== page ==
Transit spectroscopy of temperate Jupiters with ARIEL: a feasibility study


Several temperate Jupiters have been discovered to date, but most of them remain to be detected. In this note, we analyse the expected infrared transmission spectrum of a temperate Jupiter, with an equilibrium temperature ranging between 350 and 500 K. We estimate its expected amplitude signal through a primary transit, and we analyse the best conditions for the host star to be filled in order to optimize the S/N ratio of its transmission spectrum. Calculations show that temperate Jupiters around M stars could have an amplitude signal higher than 10−4 in primary transits, with revolution periods of a few tens of days and transit durations of a few hours. In order to enlarge the sampling of exoplanets to be observed with ARIEL (presently focussed on objects warmer than 500 K), such objects could be considered as additional possible targets for the mission.

This is a preview of subscription content, log in to check access.

Fig. 1
Fig. 2.
Fig. 3.
Fig. 4.


  1. 1.

    Bolton, S.J., et al.: Jupiter’s interior and deep atmosphere: the initial pole-to-pole passes with the Juno spacecraft. Science. 356, 6340–6344 (2017)

    Article  Google Scholar 

  2. 2.

    Clanton, C., Gaudi, B.S.: Synthetizing exoplanet demographics from radial velocity and microlensing surveys. II. The frequency of planets orbiting M-dwarfs. Astrophys. J. 791, 91 (2014) (23pp)

    ADS  Article  Google Scholar 

  3. 3.

    Encrenaz, T., et al.: The atmospheric composition and structure of Jupiter and Saturn from ISO observations: what have we learnt? Plan. Space Sci. 47, 1225–1242 (1999)

    ADS  Article  Google Scholar 

  4. 4.

    Gillon, M., et al.: Seven temperate terrestrial planets around the nearby utra-cool dwarf star TRAPPIST-1. Nature. 542, 456–460 (2017)

    ADS  Article  Google Scholar 

  5. 5.

    Grevesse, N., Asplund, M., Sauval, A.J.: The new solar chemical composition. EAS Publ. Ser. 17, 21–30 (2005)

    Article  Google Scholar 

  6. 6.

    Henry, T., Walkowicz, L.M., Barto, T.C., Golimowsky, D.A.: Astron. J. 123, 2002–2009 (2002)

    ADS  Article  Google Scholar 

  7. 7.

    Kasting, J.F., Whitmire, D.P., Reynolds, R.T.: Habitable zones around main-sequence stars. Icarus. 101, 108–128 (1993)

    ADS  Article  Google Scholar 

  8. 8.

    Lainey, V.: Quantification of tidal parameters from solar system data. Celest. Mech. Dyn. Astron. 126, 145–156 (2016)

    ADS  Article  Google Scholar 

  9. 9.

    Léger, A., et al.: Transiting exoplanets from the CoRoT space mission. VIII CoRoT-7 b: the first super-earth with measured radius. Astron. Astrophys. 506, 287–302 (2009)

    ADS  Article  Google Scholar 

  10. 10.

    Morley, C.V., et al.: Neglected clouds in T and Y dwarf atmospheres. Astrophys. J. 756, 172 (2012) (17pp)

    ADS  Article  Google Scholar 

  11. 11.

    Murray, C.D., Dermott, S.F.: Solar system dynamics. Cambride University Press, Cambridge (2000)

    Google Scholar 

  12. 12.

    Owen, T., Encrenaz, T.: Compositional constraints on giant planet formation. Plan. Space Sci. 54, 1188–1196 (2006)

    ADS  Article  Google Scholar 

  13. 13.

    Owen, T., McKellar, A.R.W., Encrenaz, T., et al.: A study of the 1.56-μm band of NH3 on Jupiter and Saturn. Astron. Astrophys. 54, 291–295 (1977) 61, 147-147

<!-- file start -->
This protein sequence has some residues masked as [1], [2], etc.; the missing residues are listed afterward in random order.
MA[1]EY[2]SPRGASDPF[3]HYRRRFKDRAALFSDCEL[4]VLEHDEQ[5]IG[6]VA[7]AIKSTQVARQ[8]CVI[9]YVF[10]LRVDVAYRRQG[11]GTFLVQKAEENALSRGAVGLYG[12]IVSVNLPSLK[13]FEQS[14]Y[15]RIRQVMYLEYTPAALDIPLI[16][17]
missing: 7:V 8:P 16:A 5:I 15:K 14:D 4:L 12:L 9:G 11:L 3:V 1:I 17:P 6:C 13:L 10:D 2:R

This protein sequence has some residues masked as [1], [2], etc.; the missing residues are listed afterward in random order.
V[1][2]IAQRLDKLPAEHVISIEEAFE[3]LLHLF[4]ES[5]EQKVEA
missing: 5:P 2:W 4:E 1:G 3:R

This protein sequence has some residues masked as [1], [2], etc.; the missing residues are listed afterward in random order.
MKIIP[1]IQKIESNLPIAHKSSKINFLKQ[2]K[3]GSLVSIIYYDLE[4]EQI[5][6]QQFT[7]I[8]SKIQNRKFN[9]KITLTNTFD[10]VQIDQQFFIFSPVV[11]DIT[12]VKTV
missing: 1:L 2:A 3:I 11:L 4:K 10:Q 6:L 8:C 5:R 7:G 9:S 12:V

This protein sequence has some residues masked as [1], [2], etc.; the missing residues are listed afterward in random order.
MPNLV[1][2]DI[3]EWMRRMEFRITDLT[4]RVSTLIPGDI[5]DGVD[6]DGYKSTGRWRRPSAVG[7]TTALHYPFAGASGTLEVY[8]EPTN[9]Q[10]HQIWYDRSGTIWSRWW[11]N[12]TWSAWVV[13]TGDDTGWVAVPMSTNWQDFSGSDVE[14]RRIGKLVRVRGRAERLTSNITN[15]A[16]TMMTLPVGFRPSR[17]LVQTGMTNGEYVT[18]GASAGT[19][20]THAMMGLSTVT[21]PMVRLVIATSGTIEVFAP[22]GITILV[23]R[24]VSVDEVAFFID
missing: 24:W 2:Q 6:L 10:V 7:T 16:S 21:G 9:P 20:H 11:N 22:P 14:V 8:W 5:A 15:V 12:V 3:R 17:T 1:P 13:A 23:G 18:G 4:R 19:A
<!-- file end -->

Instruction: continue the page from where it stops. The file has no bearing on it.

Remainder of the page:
ADS  Google Scholar 

  14. 14.

    Pollack, J.B., et al.: Formation of the giant planets by concurrent accretion of solids and gas. Icarus. 124, 62–85 (1996)

    ADS  Article  Google Scholar 

  15. 15.

    Rajpurohit, A.S., Reylé, C., Allard, F., et al.: Astron. Astrophys. 556, A15 (2013)

    Article  Google Scholar 

  16. 16.

    Reylé, C., Scholz, R. D., Schultheis, M. et al.: Optical spectroscopy of high proper motion stars: new M dwarfs within 10 pc and the closest pair of subdwarfs. Month. Not. R. Astron. Soc. 373, 705–714 (2016)

  17. 17.

    Robin, A., Reylé, C., Luri, X., et al.: Mem. S. A. It. 85, 560 (2014)

    ADS  Google Scholar 

  18. 18.

    Rowe, J.F., Matthews, J.M., Seager, S., et al.: The very low albedo of an extrasolar planet: MOST space-based photometry of HD 209458. Astrophys. J. 689, 1345–1353 (2008)

    ADS  Article  Google Scholar 

  19. 19.

    Schneider, J., Deldieu, C., Le Sidaner, P., et al.: Defining and cataloguing exoplanets: the database. Astron. Astrophys. 532, A79 (2011)

    Article  Google Scholar 

  20. 20.

    Sudarsky, D., Burrows, A., Pinto, P.: Albedos and reflection spectra of extrasolar giant planets. Astrophys. J. 588, 1121–1148 (2000)

    ADS  Article  Google Scholar 

  21. 21.

    Tinetti, G. et al.: The EChO Mission Proposal – a candidate for the ESA M3 mission (2011)

  22. 22.

    Tinetti, G., Encrenaz, T., Coustenis, A.: Spectroscopy of planetary atmospheres in our galaxy. Astron. Astrophys. Rev. 21, 63 (2013)

    ADS  Article  Google Scholar 

  23. 23.

    Tinetti, G. et al.: The ARIEL Mission Proposal – a candidate for the ESA M4 mission (2015)

  24. 24.

    Zingales, T., Tinetti, G., Pillitteri, I. et al.: The ARIEL mission reference sample. Experimental Astronomy (2017, in press)

Download references


We acknowledge support from the French National Research Agency (ANR) project (contract ANR-16-CE31-0005-03). G.T acknowledges support from the ERC Project Exolights (id. 617119).

Author information



Corresponding author

Correspondence to Thérèse Encrenaz.

Rights and permissions

Reprints and Permissions

About this article

Verify currency and authenticity via CrossMark

Cite this article

Encrenaz, T., Tinetti, G. & Coustenis, A. Transit spectroscopy of temperate Jupiters with ARIEL: a feasibility study. Exp Astron 46, 31–44 (2018).

Download citation


  • Exoplanets
  • Transit spectroscopy
  • Infrared spectroscopy